Within the haystack of a lethal disease such as ALS (amyotrophic lateral sclerosis / Lou Gehrig’s Disease) there exists, somewhere, the needle that will pierce this therapy-resistant affliction. Read more…

By Doug Black

Azure Edges AWS in Linpack Benchmark Study

February 15, 2017

The “when will clouds be ready for HPC” question has ebbed and flowed for years. Read more…

By John Russell

Is Liquid Cooling Ready to Go Mainstream?

February 13, 2017

Lost in the frenzy of SC16 was a substantial rise in the number of vendors showing server oriented liquid cooling technologies. Three decades ago liquid cooling was pretty much the exclusive realm of the Cray-2 and IBM mainframe class products. That’s changing. We are now seeing an emergence of x86 class server products with exotic plumbing technology ranging from Direct-to-Chip to servers and storage completely immersed in a dielectric fluid. Read more…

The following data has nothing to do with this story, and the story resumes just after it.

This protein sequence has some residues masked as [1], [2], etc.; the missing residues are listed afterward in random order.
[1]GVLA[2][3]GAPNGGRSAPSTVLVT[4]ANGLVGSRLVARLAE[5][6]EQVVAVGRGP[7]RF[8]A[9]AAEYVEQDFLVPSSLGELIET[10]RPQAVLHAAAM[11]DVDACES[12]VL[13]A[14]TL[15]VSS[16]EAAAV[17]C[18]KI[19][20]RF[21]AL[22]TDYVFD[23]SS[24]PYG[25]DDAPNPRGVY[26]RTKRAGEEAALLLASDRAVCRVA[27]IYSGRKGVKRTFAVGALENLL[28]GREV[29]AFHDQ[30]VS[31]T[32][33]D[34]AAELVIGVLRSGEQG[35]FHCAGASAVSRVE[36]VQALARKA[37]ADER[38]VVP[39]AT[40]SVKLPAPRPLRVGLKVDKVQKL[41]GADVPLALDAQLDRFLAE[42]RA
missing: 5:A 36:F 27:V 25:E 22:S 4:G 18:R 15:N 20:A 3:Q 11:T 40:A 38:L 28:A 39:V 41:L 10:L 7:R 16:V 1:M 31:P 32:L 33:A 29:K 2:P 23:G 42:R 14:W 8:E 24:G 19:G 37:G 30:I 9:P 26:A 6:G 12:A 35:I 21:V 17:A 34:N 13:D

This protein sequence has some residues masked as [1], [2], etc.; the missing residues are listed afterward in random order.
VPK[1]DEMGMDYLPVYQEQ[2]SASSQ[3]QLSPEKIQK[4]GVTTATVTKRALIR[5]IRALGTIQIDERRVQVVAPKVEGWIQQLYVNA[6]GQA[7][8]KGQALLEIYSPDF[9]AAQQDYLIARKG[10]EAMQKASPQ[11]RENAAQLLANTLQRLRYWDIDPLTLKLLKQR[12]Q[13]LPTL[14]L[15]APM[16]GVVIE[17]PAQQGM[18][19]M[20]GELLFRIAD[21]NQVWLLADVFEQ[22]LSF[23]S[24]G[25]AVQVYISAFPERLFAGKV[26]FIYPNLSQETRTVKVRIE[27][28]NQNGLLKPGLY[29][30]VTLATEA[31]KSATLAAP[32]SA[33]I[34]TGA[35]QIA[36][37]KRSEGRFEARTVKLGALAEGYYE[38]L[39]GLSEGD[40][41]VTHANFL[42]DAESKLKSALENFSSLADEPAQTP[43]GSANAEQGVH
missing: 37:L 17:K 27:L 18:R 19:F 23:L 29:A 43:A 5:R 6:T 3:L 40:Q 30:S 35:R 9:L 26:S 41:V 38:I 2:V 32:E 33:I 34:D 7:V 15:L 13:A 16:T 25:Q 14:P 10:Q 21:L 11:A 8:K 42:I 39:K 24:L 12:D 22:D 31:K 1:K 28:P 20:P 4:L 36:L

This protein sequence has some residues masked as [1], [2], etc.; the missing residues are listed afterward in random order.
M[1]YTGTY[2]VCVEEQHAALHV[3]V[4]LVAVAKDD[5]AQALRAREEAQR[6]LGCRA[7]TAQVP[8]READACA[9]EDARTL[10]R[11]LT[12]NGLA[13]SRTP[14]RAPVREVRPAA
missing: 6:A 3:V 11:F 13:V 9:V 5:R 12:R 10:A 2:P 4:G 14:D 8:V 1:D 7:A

By Steve Campbell

Cray Posts Best-Ever Quarter, Visibility Still Limited

February 10, 2017

On its Wednesday earnings call, Cray announced the largest revenue quarter in the company’s history and the second-highest revenue year. Read more…

By Tiffany Trader

HPC Cloud Startup Launches ‘App Store’ for HPC Workflows

February 9, 2017

“Civilization advances by extending the number of important operations which we can perform without thinking about them,” Read more…

By Tiffany Trader

Intel and Trump Announce $7B for Fab 42 Targeting 7nm

February 8, 2017

In what may be an attempt by President Trump to reset his turbulent relationship with the high tech industry, he and Intel CEO Brian Krzanich today announced plans to invest more than $7 billion to complete Fab 42. Read more…

By John Russell

For IBM/OpenPOWER: Success in 2017 = (Volume) Sales

January 11, 2017